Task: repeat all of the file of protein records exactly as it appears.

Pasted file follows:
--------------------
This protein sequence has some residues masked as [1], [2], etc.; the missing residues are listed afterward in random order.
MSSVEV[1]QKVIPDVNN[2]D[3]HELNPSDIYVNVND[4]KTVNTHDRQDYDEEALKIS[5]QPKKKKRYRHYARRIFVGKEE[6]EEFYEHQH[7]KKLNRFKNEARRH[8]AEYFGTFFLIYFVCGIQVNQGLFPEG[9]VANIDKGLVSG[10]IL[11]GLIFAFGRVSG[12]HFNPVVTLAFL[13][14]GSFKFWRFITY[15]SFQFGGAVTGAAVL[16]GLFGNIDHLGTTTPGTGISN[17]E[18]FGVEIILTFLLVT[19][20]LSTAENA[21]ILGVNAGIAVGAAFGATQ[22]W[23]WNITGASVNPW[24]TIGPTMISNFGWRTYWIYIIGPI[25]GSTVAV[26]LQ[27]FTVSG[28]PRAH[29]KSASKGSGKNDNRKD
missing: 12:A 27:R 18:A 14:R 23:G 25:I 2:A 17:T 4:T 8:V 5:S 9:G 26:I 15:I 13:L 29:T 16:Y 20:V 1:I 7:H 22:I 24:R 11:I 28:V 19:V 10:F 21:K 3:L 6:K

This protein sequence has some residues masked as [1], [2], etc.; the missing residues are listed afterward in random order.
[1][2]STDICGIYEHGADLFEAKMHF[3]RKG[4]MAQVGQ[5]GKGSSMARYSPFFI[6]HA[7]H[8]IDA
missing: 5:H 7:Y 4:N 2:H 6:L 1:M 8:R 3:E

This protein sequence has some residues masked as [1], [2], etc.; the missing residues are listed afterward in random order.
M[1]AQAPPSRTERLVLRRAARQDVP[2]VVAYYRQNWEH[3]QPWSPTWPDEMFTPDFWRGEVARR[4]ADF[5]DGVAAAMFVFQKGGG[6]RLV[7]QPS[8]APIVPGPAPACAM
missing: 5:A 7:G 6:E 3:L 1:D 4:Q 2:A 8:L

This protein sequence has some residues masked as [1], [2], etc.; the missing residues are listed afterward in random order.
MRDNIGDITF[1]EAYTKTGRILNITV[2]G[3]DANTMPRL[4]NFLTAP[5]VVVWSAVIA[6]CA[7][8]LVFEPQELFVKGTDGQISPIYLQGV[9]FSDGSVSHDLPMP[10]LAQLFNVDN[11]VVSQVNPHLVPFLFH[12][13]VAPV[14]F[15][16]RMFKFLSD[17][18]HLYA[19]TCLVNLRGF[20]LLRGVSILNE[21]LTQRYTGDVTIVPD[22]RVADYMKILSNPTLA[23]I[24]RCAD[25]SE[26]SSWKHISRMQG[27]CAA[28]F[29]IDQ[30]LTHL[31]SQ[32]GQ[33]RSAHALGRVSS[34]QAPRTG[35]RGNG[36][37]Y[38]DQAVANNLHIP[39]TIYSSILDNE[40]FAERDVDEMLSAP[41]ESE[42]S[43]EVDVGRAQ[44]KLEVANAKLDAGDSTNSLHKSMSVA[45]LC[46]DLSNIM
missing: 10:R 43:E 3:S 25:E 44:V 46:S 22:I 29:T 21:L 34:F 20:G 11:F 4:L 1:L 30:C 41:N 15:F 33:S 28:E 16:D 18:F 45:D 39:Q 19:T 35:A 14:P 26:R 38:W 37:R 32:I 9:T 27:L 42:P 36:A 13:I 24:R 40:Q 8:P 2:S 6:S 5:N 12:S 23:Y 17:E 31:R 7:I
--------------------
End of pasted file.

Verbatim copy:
This protein sequence has some residues masked as [1], [2], etc.; the missing residues are listed afterward in random order.
MSSVEV[1]QKVIPDVNN[2]D[3]HELNPSDIYVNVND[4]KTVNTHDRQDYDEEALKIS[5]QPKKKKRYRHYARRIFVGKEE[6]EEFYEHQH[7]KKLNRFKNEARRH[8]AEYFGTFFLIYFVCGIQVNQGLFPEG[9]VANIDKGLVSG[10]IL[11]GLIFAFGRVSG[12]HFNPVVTLAFL[13][14]GSFKFWRFITY[15]SFQFGGAVTGAAVL[16]GLFGNIDHLGTTTPGTGISN[17]E[18]FGVEIILTFLLVT[19][20]LSTAENA[21]ILGVNAGIAVGAAFGATQ[22]W[23]WNITGASVNPW[24]TIGPTMISNFGWRTYWIYIIGPI[25]GSTVAV[26]LQ[27]FTVSG[28]PRAH[29]KSASKGSGKNDNRKD
missing: 12:A 27:R 18:A 14:R 23:G 25:I 2:A 17:T 4:T 8:V 5:S 9:G 26:I 15:I 13:L 29:T 16:Y 20:V 1:I 7:H 22:I 24:R 11:I 28:V 19:V 10:F 21:K 3:L 6:K

This protein sequence has some residues masked as [1], [2], etc.; the missing residues are listed afterward in random order.
[1][2]STDICGIYEHGADLFEAKMHF[3]RKG[4]MAQVGQ[5]GKGSSMARYSPFFI[6]HA[7]H[8]IDA
missing: 5:H 7:Y 4:N 2:H 6:L 1:M 8:R 3:E

This protein sequence has some residues masked as [1], [2], etc.; the missing residues are listed afterward in random order.
M[1]AQAPPSRTERLVLRRAARQDVP[2]VVAYYRQNWEH[3]QPWSPTWPDEMFTPDFWRGEVARR[4]ADF[5]DGVAAAMFVFQKGGG[6]RLV[7]QPS[8]APIVPGPAPACAM
missing: 5:A 7:G 6:E 3:L 1:D 4:Q 2:A 8:L

This protein sequence has some residues masked as [1], [2], etc.; the missing residues are listed afterward in random order.
MRDNIGDITF[1]EAYTKTGRILNITV[2]G[3]DANTMPRL[4]NFLTAP[5]VVVWSAVIA[6]CA[7][8]LVFEPQELFVKGTDGQISPIYLQGV[9]FSDGSVSHDLPMP[10]LAQLFNVDN[11]VVSQVNPHLVPFLFH[12][13]VAPV[14]F[15][16]RMFKFLSD[17][18]HLYA[19]TCLVNLRGF[20]LLRGVSILNE[21]LTQRYTGDVTIVPD[22]RVADYMKILSNPTLA[23]I[24]RCAD[25]SE[26]SSWKHISRMQG[27]CAA[28]F[29]IDQ[30]LTHL[31]SQ[32]GQ[33]RSAHALGRVSS[34]QAPRTG[35]RGNG[36][37]Y[38]DQAVANNLHIP[39]TIYSSILDNE[40]FAERDVDEMLSAP[41]ESE[42]S[43]EVDVGRAQ[44]KLEVANAKLDAGDSTNSLHKSMSVA[45]LC[46]DLSNIM
missing: 10:R 43:E 3:S 25:E 44:V 46:S 22:I 29:T 21:L 34:F 20:G 11:F 4:L 1:L 30:C 41:N 15:F 33:S 28:E 16:D 18:F 45:D 39:Q 19:T 35:A 14:P 26:R 38:W 37:R 32:I 9:T 27:L 42:P 36:A 13:I 24:R 40:Q 8:P 2:S 6:S 5:N 12:S 23:Y 17:E 31:R 7:I